When you think of traditional Roman cuisine, you don't immediately think of sweets, but we mustn't forget that the variety of tarts, cakes and cream puffs is almost infinite.
The most famous Roman sweets are maritozzi with cream, sour cherry and ricotta tart, frappe at carnival time, ciambelle al vino dei Castelli Romani and pangiallo at Christmas time.
Loved by young and old alike, it is a must try if you come to Rome, you can easily choose one of the pastry shops in the city to enjoy an excellent maritozzo perhaps combined with a good cappuccino or espresso.
The maritozzo is the classic Sunday breakfast, I still remember when my grandparents used to take me to the city center for breakfast with cappuccino and maritozzo.
The typical Maritozzo recipe
The real recipe for maritozzi dates back to ancient Rome, when they were prepared as a gift for future brides, hence the name maritozzo, meaning husband, in Italian marito. They were given on the first Friday in March and inside you could also put a ring or other small gift.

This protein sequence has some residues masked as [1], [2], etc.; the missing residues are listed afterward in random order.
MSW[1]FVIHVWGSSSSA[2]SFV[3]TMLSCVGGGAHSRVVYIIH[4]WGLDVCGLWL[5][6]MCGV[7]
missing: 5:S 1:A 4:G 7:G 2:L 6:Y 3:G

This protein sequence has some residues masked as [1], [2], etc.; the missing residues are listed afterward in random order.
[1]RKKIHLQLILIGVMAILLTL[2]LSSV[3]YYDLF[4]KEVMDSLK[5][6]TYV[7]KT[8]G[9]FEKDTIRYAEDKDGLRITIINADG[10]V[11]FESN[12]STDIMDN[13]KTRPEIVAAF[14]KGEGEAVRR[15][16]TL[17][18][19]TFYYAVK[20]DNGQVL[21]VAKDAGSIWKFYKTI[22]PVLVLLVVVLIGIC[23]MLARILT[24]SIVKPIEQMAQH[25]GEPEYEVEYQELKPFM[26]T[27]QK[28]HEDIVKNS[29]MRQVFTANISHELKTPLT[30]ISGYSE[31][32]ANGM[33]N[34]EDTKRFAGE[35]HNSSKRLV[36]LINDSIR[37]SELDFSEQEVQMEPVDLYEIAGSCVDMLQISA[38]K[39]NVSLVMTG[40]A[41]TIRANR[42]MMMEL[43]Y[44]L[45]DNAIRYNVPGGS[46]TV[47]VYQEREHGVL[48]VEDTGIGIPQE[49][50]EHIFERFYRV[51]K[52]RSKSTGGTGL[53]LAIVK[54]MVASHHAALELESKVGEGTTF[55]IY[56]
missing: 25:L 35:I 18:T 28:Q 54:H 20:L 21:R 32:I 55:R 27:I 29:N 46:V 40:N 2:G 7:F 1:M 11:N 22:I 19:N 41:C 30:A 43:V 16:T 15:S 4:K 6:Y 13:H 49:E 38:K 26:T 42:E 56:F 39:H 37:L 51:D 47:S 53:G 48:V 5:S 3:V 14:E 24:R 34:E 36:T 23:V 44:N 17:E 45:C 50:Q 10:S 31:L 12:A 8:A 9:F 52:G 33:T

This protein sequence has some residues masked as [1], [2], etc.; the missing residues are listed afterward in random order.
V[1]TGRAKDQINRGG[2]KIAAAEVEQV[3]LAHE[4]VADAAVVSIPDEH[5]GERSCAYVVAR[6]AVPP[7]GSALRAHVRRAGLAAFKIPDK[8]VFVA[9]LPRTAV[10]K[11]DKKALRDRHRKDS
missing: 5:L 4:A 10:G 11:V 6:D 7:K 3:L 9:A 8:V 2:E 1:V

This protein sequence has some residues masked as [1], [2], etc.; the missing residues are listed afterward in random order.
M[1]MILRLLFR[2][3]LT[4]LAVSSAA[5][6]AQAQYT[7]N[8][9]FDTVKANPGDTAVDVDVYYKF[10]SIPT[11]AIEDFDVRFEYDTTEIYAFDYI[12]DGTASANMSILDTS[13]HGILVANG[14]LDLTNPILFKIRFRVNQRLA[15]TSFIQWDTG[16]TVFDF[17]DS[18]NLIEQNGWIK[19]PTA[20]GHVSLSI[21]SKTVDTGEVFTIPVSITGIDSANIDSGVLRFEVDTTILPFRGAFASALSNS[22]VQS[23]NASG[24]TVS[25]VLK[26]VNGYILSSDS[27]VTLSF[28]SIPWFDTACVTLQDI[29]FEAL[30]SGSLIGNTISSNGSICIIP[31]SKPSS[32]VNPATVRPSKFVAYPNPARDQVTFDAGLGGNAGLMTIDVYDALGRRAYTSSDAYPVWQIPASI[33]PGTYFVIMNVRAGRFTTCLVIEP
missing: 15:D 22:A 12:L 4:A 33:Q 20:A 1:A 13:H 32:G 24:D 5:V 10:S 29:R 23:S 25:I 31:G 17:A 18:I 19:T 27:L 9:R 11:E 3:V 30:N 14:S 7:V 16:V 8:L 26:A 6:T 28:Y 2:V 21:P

For the best and fluffiest Maritozzi ever!
Preparation time: 25 minutes
Cooking time: 25 minutes
To prepare the maritozzi with cream, start with the leaven, melt the brewer's yeast in the water together with the sugar and flour. Let it rise for about 1 hour. In a bowl, add the egg, sugar, milk, oil and flour. Then add the yeast and orange zest to the mixture. Knead the dough until it has a soft and elastic consistency. Leave the dough to rise for about 6 hours in a warm place. Shape the dough into elongated rolls and place them on a baking tray lined with greaseproof paper and leave to rise for at least 45/50 minutes. When the "maritozzi" have risen, brush them with egg and milk and bake at 180° for about 20/25 minutes. When they are cold, fill them with whipped cream.
We can't give you the exact doses because the one I have given you is my grandmother's secret recipe.
It is up to you to experiment and try many recipes.
Take advantage of one of our Private Food Tours in Rome to taste this delicacy and much more.
As we say in Italy “BUON APPETITO”